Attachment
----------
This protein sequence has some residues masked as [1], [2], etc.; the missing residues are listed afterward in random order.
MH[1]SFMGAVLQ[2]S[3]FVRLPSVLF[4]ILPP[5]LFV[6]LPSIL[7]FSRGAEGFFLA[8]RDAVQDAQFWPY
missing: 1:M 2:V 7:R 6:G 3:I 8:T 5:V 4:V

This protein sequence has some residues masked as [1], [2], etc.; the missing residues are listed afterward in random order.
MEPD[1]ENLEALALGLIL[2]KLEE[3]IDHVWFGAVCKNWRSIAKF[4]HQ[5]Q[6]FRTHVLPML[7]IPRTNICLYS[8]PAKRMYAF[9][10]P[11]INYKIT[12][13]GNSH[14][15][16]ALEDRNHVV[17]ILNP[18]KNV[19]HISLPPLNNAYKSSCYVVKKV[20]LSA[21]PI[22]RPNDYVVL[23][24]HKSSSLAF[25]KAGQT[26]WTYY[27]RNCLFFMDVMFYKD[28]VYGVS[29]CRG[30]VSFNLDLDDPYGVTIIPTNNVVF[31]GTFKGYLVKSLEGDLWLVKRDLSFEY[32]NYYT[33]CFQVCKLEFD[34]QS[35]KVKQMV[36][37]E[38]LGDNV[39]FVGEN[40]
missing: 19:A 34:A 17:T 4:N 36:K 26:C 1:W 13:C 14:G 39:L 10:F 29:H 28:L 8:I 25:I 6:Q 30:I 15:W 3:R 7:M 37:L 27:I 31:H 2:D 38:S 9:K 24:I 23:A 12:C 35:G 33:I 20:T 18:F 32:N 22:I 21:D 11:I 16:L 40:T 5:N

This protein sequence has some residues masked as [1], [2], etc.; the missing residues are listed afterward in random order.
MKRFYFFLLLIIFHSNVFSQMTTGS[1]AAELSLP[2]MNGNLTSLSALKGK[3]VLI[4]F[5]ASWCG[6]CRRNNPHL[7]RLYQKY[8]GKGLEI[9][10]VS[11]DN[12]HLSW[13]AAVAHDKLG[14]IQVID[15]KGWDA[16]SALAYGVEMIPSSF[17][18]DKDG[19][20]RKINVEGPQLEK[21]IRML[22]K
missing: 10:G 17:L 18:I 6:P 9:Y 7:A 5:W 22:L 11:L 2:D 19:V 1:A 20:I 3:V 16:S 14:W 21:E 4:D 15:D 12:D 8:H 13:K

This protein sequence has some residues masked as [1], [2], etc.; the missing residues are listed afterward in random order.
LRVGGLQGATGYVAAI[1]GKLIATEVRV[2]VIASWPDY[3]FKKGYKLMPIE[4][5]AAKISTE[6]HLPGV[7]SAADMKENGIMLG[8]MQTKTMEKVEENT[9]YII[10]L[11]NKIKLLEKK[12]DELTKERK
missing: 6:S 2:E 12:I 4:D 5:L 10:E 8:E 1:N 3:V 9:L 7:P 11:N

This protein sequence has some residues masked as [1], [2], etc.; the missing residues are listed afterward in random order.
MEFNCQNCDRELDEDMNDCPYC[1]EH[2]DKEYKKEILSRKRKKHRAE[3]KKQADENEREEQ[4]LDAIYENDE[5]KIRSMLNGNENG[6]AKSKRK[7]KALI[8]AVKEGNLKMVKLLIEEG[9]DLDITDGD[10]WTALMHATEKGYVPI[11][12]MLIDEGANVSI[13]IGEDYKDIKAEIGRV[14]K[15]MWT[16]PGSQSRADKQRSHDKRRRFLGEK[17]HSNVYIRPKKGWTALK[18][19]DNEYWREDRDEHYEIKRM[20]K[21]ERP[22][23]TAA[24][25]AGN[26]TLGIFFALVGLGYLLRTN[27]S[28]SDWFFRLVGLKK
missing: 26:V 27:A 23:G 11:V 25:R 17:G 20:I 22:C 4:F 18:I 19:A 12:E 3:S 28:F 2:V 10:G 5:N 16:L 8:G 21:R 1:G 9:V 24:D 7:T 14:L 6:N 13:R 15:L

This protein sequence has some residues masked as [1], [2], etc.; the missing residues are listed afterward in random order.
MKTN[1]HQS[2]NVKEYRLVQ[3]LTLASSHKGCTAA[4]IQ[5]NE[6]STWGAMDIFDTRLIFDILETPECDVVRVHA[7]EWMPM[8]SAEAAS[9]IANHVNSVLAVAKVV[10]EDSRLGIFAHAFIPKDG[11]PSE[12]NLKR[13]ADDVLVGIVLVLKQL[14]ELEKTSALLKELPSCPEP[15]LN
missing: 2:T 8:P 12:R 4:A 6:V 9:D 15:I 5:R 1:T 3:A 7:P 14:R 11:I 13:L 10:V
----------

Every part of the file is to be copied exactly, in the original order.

This protein sequence has some residues masked as [1], [2], etc.; the missing residues are listed afterward in random order.
MH[1]SFMGAVLQ[2]S[3]FVRLPSVLF[4]ILPP[5]LFV[6]LPSIL[7]FSRGAEGFFLA[8]RDAVQDAQFWPY
missing: 1:M 2:V 7:R 6:G 3:I 8:T 5:V 4:V

This protein sequence has some residues masked as [1], [2], etc.; the missing residues are listed afterward in random order.
MEPD[1]ENLEALALGLIL[2]KLEE[3]IDHVWFGAVCKNWRSIAKF[4]HQ[5]Q[6]FRTHVLPML[7]IPRTNICLYS[8]PAKRMYAF[9][10]P[11]INYKIT[12][13]GNSH[14][15][16]ALEDRNHVV[17]ILNP[18]KNV[19]HISLPPLNNAYKSSCYVVKKV[20]LSA[21]PI[22]RPNDYVVL[23][24]HKSSSLAF[25]KAGQT[26]WTYY[27]RNCLFFMDVMFYKD[28]VYGVS[29]CRG[30]VSFNLDLDDPYGVTIIPTNNVVF[31]GTFKGYLVKSLEGDLWLVKRDLSFEY[32]NYYT[33]CFQVCKLEFD[34]QS[35]KVKQMV[36][37]E[38]LGDNV[39]FVGEN[40]
missing: 19:A 34:A 17:T 4:N 36:K 26:C 1:W 13:C 14:G 39:L 10:F 29:H 28:L 8:I 25:I 6:Q 30:I 15:W 3:R 7:M 37:L 27:I 31:H 2:D 38:S 9:K 24:I 23:A 12:C 35:G 33:I 20:T 18:F 32:N 22:I 21:D 11:I 16:L 40:T 5:N

This protein sequence has some residues masked as [1], [2], etc.; the missing residues are listed afterward in random order.
MKRFYFFLLLIIFHSNVFSQMTTGS[1]AAELSLP[2]MNGNLTSLSALKGK[3]VLI[4]F[5]ASWCG[6]CRRNNPHL[7]RLYQKY[8]GKGLEI[9][10]VS[11]DN[12]HLSW[13]AAVAHDKLG[14]IQVID[15]KGWDA[16]SALAYGVEMIPSSF[17][18]DKDG[19][20]RKINVEGPQLEK[21]IRML[22]K
missing: 10:G 17:L 18:I 6:P 9:Y 7:A 5:W 22:L 11:L 2:D 19:V 1:A 20:I 3:V 16:S 14:W 21:E 4:D 15:D 12:D 8:H 13:K

This protein sequence has some residues masked as [1], [2], etc.; the missing residues are listed afterward in random order.
LRVGGLQGATGYVAAI[1]GKLIATEVRV[2]VIASWPDY[3]FKKGYKLMPIE[4][5]AAKISTE[6]HLPGV[7]SAADMKENGIMLG[8]MQTKTMEKVEENT[9]YII[10]L[11]NKIKLLEKK[12]DELTKERK
missing: 6:S 2:E 12:I 4:D 5:L 10:E 8:E 1:N 3:V 9:L 7:P 11:N

This protein sequence has some residues masked as [1], [2], etc.; the missing residues are listed afterward in random order.
MEFNCQNCDRELDEDMNDCPYC[1]EH[2]DKEYKKEILSRKRKKHRAE[3]KKQADENEREEQ[4]LDAIYENDE[5]KIRSMLNGNENG[6]AKSKRK[7]KALI[8]AVKEGNLKMVKLLIEEG[9]DLDITDGD[10]WTALMHATEKGYVPI[11][12]MLIDEGANVSI[13]IGEDYKDIKAEIGRV[14]K[15]MWT[16]PGSQSRADKQRSHDKRRRFLGEK[17]HSNVYIRPKKGWTALK[18][19]DNEYWREDRDEHYEIKRM[20]K[21]ERP[22][23]TAA[24][25]AGN[26]TLGIFFALVGLGYLLRTN[27]S[28]SDWFFRLVGLKK
missing: 26:V 27:A 23:G 11:V 25:R 17:G 20:I 22:C 4:F 18:I 19:A 12:E 3:S 28:F 2:V 10:G 5:N 16:L 8:G 21:R 1:G 9:V 24:D 7:T 14:L 6:N 13:R 15:L

This protein sequence has some residues masked as [1], [2], etc.; the missing residues are listed afterward in random order.
MKTN[1]HQS[2]NVKEYRLVQ[3]LTLASSHKGCTAA[4]IQ[5]NE[6]STWGAMDIFDTRLIFDILETPECDVVRVHA[7]EWMPM[8]SAEAAS[9]IANHVNSVLAVAKVV[10]EDSRLGIFAHAFIPKDG[11]PSE[12]NLKR[13]ADDVLVGIVLVLKQL[14]ELEKTSALLKELPSCPEP[15]LN
missing: 2:T 8:P 12:R 4:A 6:V 9:D 15:I 5:R 1:T 3:A 7:P 14:R 11:I 13:L 10:V